Same strand, same QNAME different FLAG?
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7 weeks ago
compuTE ▴ 80

In an attempt to split an original BAM file into two forward and reverse BAM files following this tutorial I bumped into a question. I am using paired end data.

This is an example of the alignments I have in the reverse strand BAM file:

A00681:387:HCVJTDRXY:1:2245:2419:34898 99 chr3 85295832 255 139M = 85295832 139 ACGAGTTAGTGGGTGCAACACACCAGCATGGCACATGTATACATATGTAACTAACCTGCACAATGTGCACAAGTACCCTAAAACTTAAAGTATAATAAAAAAAAGAAAAAAAGAAGAAGAAAAAAAAAGTAGTAAACCT FFFFFFFF:FFFFFFFFFFFFFFFFFFFFFFFFFFFFFFFFFFFFFFFFFFFFFFFFFFFFFFF:FFFFFFFFFFFFFFFFFFFFFFFFFFFFFFF:F:FFF:F:::FFFFFF:F,FFF,F:FFFFFF:,FFFF:F,FF NH:i:1 HI:i:1 AS:i:274 nM:i:1 NM:i:0 MD:Z:139 jM:B:c,-1 jI:B:i,-1 rB:B:i,1,139,85295832,85295970 MC:Z:139M

A00681:387:HCVJTDRXY:1:2245:2419:34898 147 chr3 85295832 255 139M = 85295832 -139 ACGAGTTAGTGGGTGCAACACACCAGCATGGCACATGTATACATATGTAACTAACCTGCACAATGTGCACAAGTACCCTAAAACTTAAAGTATAATAAAAAAAAGAAAAAAAGAAGAAGAAAAAAAAAGTACTAAACCT FFF,FFFFFFFFF:FFFFF::,,FFF,FF,F,F,F:FFFFFFFFFFFFFFFFFFFF,FF:FFFF:F:,FFFF,:FFF:FFFFFF:FFFF,:FFFFFFF,FFFFF:FFFFFFFFFF,,FFFFFFFFFFFFFF,FFF,FFF NH:i:1 HI:i:1 AS:i:274 nM:i:1 NM:i:1 MD:Z:131G7 jM:B:c,-1 jI:B:i,-1 rB:B:i,141,279,85295832,85295970 MC:Z:139M

They have the same QNAME. Different flags:

147:
read mapped in proper pair (0x2)
second in pair (0x80)

99:
read mapped in proper pair (0x2)
mate reverse strand (0x20)
first in pair (0x40)


Maybe I have not understand correctly the meaning of QNAME, but are these the same read?? If so why do they have different flags and 1 nucleotide of a difference (in bold)??

From the SAM format manual: "Reads/segments having identical QNAME are regarded to come from the same template." What exactly they mean by template?

In my quest to understand this, I ran featureCounts two times one with -s 2 (it's a reversely stranded library) and -s 0. -s 0 gives me double counts. I am not sure how to interpret this... Any help?

Thank you!!

strand featureCounts SAM RNAseq • 384 views
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Entering edit mode
7 weeks ago
compuTE ▴ 80

For anyone that comes here wondering: As swbarnes2 said, these two reads were mates of a paired-end fragment.

A couple of people helped me figuring out how to correctly quantify things with featureCounts, if you happen to split your BAM file by strand as me :-). I summarized some of my tests and thoughts here. Hope it's helpful for anyone with similar questions!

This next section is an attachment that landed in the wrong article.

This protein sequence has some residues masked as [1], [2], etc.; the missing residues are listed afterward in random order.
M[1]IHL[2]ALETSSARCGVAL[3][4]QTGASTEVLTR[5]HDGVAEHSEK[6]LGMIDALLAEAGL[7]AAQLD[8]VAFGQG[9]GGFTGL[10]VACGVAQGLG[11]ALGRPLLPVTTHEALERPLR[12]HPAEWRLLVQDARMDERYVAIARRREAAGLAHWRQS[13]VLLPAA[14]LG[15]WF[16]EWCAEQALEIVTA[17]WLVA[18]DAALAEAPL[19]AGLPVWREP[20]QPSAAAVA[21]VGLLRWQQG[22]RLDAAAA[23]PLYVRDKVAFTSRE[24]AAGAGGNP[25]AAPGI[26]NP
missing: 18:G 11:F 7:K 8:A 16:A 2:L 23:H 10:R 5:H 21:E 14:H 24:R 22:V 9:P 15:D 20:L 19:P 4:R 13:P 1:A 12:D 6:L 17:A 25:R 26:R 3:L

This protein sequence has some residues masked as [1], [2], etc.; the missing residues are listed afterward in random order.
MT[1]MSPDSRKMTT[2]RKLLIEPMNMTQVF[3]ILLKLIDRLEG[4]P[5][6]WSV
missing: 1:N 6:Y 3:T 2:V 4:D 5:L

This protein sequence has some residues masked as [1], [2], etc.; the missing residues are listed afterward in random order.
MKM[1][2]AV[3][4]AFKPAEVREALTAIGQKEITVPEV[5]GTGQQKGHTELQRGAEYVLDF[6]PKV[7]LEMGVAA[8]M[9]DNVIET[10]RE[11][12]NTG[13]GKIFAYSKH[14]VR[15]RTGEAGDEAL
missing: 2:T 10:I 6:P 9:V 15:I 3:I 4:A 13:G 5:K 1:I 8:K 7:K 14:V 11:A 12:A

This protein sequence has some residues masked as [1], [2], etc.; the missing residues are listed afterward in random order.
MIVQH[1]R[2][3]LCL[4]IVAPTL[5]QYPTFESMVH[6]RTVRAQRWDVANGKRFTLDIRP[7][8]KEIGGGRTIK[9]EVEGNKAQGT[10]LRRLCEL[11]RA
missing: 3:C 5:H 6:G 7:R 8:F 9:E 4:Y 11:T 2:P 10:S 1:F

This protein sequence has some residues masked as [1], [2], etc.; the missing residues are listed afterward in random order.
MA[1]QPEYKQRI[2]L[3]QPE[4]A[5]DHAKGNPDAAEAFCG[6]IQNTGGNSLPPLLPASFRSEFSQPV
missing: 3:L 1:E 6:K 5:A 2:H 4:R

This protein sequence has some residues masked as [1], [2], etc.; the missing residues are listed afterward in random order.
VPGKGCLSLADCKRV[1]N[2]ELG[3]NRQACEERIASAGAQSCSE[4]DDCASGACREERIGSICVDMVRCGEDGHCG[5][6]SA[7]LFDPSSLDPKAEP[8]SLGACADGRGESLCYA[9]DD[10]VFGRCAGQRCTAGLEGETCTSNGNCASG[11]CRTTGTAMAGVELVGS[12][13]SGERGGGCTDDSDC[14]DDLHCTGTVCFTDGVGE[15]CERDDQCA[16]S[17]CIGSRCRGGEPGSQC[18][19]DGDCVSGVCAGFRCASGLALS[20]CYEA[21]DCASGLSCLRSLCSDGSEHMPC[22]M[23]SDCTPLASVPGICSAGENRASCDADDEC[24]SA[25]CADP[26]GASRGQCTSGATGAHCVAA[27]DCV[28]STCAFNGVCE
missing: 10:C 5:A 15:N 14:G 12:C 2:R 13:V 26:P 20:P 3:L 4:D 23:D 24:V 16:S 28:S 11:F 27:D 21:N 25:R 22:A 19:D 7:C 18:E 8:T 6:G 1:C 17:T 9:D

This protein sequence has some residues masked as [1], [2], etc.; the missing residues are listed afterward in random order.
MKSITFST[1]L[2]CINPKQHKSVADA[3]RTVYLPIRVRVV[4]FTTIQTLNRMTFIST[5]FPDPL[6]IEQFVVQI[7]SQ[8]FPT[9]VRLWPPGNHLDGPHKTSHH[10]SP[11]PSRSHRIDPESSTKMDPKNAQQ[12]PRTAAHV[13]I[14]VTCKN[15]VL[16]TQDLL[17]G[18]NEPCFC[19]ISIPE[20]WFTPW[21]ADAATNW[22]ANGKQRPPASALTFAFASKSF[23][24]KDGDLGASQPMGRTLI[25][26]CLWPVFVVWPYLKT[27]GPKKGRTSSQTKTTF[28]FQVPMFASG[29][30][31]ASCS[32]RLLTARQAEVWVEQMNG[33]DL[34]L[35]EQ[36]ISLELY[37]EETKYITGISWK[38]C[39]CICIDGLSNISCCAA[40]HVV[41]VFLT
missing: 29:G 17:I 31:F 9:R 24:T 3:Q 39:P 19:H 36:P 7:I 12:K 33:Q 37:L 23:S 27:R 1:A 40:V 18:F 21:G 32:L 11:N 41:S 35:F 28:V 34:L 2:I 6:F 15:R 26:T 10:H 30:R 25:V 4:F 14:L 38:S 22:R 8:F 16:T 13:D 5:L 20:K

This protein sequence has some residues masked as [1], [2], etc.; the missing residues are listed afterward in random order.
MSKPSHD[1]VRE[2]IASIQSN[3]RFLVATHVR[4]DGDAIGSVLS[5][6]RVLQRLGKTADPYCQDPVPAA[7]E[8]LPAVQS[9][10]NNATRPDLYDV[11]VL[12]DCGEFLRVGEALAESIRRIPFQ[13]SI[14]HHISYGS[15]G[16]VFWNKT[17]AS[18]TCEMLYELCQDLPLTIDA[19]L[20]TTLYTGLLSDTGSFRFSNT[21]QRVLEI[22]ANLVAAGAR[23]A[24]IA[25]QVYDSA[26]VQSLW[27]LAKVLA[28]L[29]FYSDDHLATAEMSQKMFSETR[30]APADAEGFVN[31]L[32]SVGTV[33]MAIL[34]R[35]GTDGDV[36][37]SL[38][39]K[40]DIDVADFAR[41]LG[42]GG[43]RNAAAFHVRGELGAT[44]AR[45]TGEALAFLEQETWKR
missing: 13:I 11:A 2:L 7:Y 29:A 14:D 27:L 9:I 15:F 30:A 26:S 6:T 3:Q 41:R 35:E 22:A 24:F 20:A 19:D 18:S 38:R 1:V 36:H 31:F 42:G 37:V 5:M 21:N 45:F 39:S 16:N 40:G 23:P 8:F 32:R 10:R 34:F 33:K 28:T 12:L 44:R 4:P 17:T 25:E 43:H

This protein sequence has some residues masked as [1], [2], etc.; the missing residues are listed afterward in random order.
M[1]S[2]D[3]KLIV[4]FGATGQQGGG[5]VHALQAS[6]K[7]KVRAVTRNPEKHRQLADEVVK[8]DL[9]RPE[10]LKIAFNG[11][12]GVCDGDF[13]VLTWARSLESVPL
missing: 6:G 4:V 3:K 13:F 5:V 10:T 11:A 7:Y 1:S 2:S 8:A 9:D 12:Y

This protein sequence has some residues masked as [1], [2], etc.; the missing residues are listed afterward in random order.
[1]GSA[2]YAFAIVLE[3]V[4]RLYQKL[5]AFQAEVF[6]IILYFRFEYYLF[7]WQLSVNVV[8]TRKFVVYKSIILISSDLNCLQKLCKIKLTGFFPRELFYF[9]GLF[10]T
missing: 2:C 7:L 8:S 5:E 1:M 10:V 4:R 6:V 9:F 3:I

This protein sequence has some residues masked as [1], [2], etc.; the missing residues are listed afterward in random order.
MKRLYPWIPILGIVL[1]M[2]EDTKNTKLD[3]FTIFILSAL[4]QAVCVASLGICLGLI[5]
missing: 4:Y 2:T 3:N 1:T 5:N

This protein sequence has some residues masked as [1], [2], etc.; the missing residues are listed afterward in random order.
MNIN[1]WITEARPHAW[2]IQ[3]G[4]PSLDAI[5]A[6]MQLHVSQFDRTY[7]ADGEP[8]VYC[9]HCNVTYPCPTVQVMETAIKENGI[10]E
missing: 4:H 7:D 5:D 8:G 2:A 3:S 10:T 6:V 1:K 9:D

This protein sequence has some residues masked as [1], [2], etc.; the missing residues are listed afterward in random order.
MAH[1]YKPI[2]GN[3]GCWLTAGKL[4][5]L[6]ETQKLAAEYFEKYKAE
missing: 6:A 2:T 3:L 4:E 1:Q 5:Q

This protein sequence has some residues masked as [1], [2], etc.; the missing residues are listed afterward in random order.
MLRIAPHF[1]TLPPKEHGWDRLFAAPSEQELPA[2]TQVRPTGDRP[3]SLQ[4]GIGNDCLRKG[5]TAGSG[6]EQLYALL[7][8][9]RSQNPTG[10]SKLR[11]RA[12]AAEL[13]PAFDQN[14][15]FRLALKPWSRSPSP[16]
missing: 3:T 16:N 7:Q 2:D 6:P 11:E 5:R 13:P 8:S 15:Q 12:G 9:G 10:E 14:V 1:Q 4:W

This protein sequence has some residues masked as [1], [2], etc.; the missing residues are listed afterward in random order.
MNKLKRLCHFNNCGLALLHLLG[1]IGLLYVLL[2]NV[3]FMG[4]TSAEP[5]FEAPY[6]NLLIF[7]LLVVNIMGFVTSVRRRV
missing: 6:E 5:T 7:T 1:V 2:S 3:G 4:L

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Entering edit mode
7 weeks ago

No, of course they aren't the same read. The first is R2, the second is R1. That's what first and second in pair means. And of course they come from the same template molecule; they are sequenced from opposite ends of that template molecule.

I have no idea at all what you mean by a "reverse strand bam file".

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Hi, thank you for the answer. As you can see, I have trouble with the very basics here, please bare with me :-). Sorry if i was not clear enough with what I meant with "reverse strand bam file" - From the tutorial I linked "Here is our script that splits a bam file into two fwd.bam and rev.bam each containing the alignments that are in the transcriptional direction." This is exactly what I am after, a BAM file containing the reads on a reverse transcriptional direction. It kinda hit me right now that this has nothing to do with R1/2. Both mates should come from the same direction (right?). My question is then, does the correct way of quantifying features from this file would be with -s 2, right? Otherwise I would be quantifying each mate and that's why I get double counts with -s 0. And the mismatch between the two sequences could be explained by a lack of precision towards the end of the reads (right?). Again, thank you. It's easier to understand by simply bouncing the idea.

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Both mates should come from the same direction (right?).

See: Insert Size And Fragment Size ? Top answer should clarify this. They come from the same fragment and sample the two strands in 5'-->3' direction.

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Yes, so it's the same fragment (which was transcribed in either + or - direction), read from two directions, one of the mates reading the complementary. A super oversimplification of this - let's forget for a second about PCR duplicates - if we would have a single molecule of a transcript, the correct quantification would be 1, as featureCounts would understand from the flags in the BAM file that this is 1 pair of reads, correct? If so, then how does -s play a role here? why do I see a difference between using -s 0 and -s 2?